A clinical examination by your specialist or therapist will allow for a reasonable suspicion, but the only definite way is by doing a magnetic resonance imaging (MRI) scan (see the section Tests and Scans). Sometimes, because of technical factors, a CT scan is performed (see the section Tests and Scans). This is usually when an MRI scan cannot be performed due to the unavailability of an MRI scanner, when there are contra-indications to doing a scan or when technical factors such as the presence of certain metal fusion apparatus in the spine make an MRI scan unreliable. See the section Tests and Scans for the terminology that you will find on your MRI scan report and what it means in plain English.
Other tests that might be used are discograms and nerve blocks. Sometimes EMGs are also used (see the section Tests and Scans).
There are always four options:
No treatment – This is acceptable if there is no serious nerve compression – therefore in the absence of spinal claudication or radicular symptoms. There are always people who choose this option for a variety of personal reasons. This is also the option that is chosen in people who have serious medical conditions that does not allow them to have a general anaesthetic. It is rare for this condition to become better without surgery and it usually follows a progressive course whereby the range and severity of symptoms increase.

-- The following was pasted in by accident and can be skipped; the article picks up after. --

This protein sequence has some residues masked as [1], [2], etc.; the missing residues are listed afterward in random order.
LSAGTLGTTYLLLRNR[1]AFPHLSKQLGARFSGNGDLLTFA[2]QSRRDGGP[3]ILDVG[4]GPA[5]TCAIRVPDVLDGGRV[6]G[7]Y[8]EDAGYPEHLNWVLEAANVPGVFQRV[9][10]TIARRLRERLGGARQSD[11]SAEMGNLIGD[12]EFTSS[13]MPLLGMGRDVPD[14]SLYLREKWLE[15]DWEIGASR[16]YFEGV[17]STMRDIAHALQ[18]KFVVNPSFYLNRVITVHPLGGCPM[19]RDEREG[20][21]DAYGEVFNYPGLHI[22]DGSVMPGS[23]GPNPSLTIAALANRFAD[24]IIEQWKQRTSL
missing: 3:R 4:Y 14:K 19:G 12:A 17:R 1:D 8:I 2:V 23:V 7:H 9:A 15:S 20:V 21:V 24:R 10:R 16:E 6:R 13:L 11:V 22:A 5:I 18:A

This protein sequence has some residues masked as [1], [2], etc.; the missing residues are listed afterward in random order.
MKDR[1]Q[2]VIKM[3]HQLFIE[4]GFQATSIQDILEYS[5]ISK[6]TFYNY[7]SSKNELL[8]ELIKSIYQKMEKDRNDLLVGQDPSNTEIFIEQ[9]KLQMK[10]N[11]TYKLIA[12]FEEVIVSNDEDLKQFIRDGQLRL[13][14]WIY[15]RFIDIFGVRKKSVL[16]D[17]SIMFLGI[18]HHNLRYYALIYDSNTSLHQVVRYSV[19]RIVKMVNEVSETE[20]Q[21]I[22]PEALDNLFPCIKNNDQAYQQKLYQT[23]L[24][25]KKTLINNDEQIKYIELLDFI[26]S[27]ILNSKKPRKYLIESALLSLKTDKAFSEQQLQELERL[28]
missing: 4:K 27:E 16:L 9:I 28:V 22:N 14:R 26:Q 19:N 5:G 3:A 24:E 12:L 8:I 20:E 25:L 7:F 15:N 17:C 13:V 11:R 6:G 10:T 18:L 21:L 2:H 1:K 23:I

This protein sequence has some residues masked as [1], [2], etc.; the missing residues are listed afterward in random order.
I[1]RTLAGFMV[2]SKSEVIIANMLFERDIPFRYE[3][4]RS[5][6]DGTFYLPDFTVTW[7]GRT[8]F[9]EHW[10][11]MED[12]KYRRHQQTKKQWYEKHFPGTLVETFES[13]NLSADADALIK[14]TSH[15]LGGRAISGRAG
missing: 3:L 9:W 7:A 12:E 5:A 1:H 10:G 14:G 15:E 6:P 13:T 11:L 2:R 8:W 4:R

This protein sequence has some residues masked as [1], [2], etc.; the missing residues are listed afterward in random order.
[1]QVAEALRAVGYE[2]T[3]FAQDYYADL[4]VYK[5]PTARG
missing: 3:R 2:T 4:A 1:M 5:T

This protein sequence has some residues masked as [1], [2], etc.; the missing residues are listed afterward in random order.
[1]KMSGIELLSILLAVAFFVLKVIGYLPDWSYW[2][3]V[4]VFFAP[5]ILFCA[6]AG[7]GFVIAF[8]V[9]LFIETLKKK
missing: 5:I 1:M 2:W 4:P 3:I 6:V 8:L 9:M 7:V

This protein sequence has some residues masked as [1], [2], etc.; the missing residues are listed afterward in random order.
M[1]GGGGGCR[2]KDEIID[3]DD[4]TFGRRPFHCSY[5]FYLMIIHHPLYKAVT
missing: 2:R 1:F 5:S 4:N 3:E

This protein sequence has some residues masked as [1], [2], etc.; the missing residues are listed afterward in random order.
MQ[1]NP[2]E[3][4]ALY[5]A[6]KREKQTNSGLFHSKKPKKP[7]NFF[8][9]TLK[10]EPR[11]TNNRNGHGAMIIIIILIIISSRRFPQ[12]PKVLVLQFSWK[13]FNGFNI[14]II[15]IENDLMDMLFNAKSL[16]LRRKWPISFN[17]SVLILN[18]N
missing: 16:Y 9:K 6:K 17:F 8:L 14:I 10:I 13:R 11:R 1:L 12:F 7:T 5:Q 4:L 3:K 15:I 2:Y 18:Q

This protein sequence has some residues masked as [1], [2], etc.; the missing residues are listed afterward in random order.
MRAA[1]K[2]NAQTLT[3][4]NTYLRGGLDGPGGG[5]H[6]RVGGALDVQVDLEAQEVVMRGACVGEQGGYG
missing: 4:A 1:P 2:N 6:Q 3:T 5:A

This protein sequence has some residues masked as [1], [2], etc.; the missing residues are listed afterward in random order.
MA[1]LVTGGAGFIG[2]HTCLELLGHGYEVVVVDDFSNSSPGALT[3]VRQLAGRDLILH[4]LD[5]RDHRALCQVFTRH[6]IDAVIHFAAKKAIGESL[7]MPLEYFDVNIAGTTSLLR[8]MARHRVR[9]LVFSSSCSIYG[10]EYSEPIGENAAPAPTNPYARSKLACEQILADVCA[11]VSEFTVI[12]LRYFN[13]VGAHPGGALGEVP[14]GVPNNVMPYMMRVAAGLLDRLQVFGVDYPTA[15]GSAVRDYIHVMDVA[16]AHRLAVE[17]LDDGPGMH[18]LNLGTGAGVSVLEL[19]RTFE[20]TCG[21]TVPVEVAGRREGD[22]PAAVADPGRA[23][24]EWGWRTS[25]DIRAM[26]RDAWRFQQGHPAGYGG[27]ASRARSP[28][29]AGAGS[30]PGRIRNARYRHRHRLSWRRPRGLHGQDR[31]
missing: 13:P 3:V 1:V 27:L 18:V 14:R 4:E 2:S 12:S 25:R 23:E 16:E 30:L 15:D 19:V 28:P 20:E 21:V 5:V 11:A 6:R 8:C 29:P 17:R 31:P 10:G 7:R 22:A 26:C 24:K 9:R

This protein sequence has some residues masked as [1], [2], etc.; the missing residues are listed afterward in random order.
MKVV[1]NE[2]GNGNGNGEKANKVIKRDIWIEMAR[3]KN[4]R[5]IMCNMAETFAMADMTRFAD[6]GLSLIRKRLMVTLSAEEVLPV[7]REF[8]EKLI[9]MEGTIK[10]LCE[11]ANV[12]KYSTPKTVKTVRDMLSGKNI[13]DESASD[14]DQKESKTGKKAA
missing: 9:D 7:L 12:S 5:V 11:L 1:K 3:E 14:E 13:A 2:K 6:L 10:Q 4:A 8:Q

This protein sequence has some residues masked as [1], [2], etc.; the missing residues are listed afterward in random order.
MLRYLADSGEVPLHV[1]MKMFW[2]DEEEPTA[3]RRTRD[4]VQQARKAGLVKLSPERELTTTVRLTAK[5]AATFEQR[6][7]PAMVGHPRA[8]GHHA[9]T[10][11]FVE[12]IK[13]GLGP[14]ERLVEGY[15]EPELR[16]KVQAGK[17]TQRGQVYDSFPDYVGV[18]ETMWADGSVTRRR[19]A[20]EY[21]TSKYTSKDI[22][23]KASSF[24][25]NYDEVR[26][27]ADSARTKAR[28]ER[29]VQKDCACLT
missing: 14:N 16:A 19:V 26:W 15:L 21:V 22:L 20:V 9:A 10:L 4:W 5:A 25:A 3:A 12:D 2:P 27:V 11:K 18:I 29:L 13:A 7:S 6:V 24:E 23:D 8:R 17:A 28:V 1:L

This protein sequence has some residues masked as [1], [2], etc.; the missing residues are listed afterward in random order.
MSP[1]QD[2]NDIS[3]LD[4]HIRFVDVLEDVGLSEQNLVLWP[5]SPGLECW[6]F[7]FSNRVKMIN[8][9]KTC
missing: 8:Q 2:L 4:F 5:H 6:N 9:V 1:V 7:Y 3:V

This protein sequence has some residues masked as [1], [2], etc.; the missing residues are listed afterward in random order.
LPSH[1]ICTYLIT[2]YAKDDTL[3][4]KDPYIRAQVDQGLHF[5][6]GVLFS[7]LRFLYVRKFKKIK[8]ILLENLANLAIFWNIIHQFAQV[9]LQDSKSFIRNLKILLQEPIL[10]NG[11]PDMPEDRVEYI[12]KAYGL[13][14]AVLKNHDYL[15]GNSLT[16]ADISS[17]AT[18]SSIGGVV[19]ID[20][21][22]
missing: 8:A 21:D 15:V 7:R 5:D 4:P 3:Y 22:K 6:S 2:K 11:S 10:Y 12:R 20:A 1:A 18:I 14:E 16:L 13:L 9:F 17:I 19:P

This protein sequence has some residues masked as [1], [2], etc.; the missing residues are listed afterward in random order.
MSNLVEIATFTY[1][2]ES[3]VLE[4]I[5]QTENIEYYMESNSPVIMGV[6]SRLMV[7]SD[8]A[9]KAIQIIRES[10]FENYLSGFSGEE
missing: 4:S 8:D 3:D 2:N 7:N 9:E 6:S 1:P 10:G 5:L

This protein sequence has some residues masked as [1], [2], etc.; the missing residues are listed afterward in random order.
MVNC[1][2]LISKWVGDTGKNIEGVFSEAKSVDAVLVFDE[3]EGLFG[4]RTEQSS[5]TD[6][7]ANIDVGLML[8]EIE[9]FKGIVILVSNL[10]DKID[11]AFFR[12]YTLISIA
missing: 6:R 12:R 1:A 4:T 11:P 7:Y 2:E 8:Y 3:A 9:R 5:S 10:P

Treatment that does not require intervention – Courses of painkillers and anti-inflammatory drugs can be combined with treatment from therapists to control symptoms. This is appropriate in patients with limited spinal claudication and radicular symptoms as well as in those patients who are medically unfit to undergo more invasive treatment.
Limited intervention – This include procedures such as caudal or sacral block, radiofrequency rhizotomy and Nucleoplasty. These treatments may be highly effective, have very few side-effects or complications and are performed as day procedures.
Intervention (surgery) – The indications for surgery are:
1. Failed conservative management. This is when painkillers, anti-inflammatory medication and manual therapy such as physiotherapy and chiropractic treatment have been utilised for at least six weeks without improvement.
2. Pain that does not respond to any other treatment modality and is sufficiently severe to the extent that it limits your daily activities and quality of life. This includes local lower back pain, referred pain and radicular pain.
3. Muscle weakness due to nerve compression (radicular weakness).
4. Cauda Equina syndrome and Conus Medullaris syndrome (see the section Lumbar Slipped Disc).
The most common complications of surgery are that of infection and wound haematoma (bleeding under the skin). The most feared complication is that of nerve damage, but this is extremely rare, although not unknown. The outer layer of the nerves (the dura) can also be torn and this will lead to a leakage of spinal fluid (cerebrospinal fluid). This needs to be repaired. Speak to your specialist about a more comprehensive list of possible complications (see the section Your Back Operation).
This is a progressive disease that can be treated without surgery up to a point, but mostly ends up in surgery. Surgery is successful in halting deterioration and is effective in reducing pain in most patients. Walking difficulties in the aged population, may not completely recover, due to the long-standing nerve compression which may in some cases have caused nerve damage prior to surgery.